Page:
Below is proposal by Eben Moglen, legal counsel for the FSF (Free Software Foundation). The basic idea is simple:
- Contributors assign the IP of the contribution.
- The Plone Foundation provides a grant-back under the GPL.
- The Plone Foundation could choose to self-fund by a separate, commercial license.
This is the conservancy model. The Plone Foundation board feels this is the best starting point for discussion on Plone's IP and would like to work with the FSF to make Plone a good example of the conservancy approach.
Construction and Licensing for Non-Profit Free Software Stewardships
(Note: this is the text from a post by Eben Moglen to the Plone Foundation's IP committee list.)
Taking a free software project to a mature organizational and legal structure can feel like a big step: what has often been a loose social system held together by shared technical enthusiasm becomes something more formal and apparently inflexible. But a good legal and organizational strategy is like good internal debugging tools and sound documentation policy: an investment in future enhancements and extensions.
A number of questions arise about the process that you are designing, and it makes sense to separate them into input and output stages: your project as an organization both acquires and distributes code and other works of authorship. Understanding the relationship of those stages then follows more easily.
On the input side, does your project act as a conservator or a publisher? Conservators--museums, libraries, archives, and other similar organizations---take permanent care of the works entrusted to them. Publishers arrange the public distribution of others' works. Conservators need legal power to protect what is in their charge: you should expect the conservator to hold assignments of copyright. Under US copyright law mere licensees have no power to enforce copyrights. Publishers acquire works under license permitting redistribution.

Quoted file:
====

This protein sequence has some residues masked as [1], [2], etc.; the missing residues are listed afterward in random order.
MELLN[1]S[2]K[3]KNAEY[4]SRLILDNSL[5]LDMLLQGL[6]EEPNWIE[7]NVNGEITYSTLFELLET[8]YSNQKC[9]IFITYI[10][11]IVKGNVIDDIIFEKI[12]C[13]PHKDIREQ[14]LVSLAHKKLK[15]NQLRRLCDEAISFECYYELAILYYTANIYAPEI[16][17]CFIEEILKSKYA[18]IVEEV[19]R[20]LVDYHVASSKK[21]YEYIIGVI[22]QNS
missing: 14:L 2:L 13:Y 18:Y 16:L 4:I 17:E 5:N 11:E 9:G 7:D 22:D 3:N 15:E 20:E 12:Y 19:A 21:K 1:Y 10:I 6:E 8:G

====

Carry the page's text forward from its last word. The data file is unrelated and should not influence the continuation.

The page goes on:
The two positions outlined are not the only possibilities, but they represent functional definitions of positions frequently occupied. FSF is the conservator of much of the GNU Project; Linus Torvalds and the other central developers have been the publishers of the kernel, Linux.
In general, where a project already consists of a strong community accustomed to working together, the conservator approach seems to me preferable. Where developers are not uncomfortable about managing their copyrights through a political arrangement within the conservation trust, the assignment system produces a single maximally-defensible copyright, a clear authority to enforce license compliance, and a single responsible party with whom downstream users and distributors can deal over legal issues.
In order to make the conservancy structure work, assignments should return a license to the collective work under appropriate free software terms, so that each contributor retains a power to distribute the work freely. For this purpose, a copyleft license such as GPL can be used for the license-back, thus assuring that the conservancy can engage in dual licensing, while contributors can be assured that there will always be a fully free version that will not compete against any dual-licensed version.
Note, however, that if code is assigned that has been published under or includes GPL'd code, the output project can only be licensed under GPL, and is not subject to dual licensing, unless all copyright holders in the GPL'd code have assigned.
The Plone Case
In the particular case of Plone, it seems to me that the conservancy model straightforwardly applies. The conservancy can support itself by dual licensing if all code is assigned, and if a GPL-grantback to the entire work is afforded to all external assignors. The result is a Plone Foundation that can enforce copyright on all portions of the code and docs, is responsible for registration and recording, etc. All assignors know that their and all code will stay free forever; those who want to use the code in proprietary products can get royalty-bearing license from the Foundation. Note also that if copyright is assigned to the Foundation, tax benefits may accrue to assignors.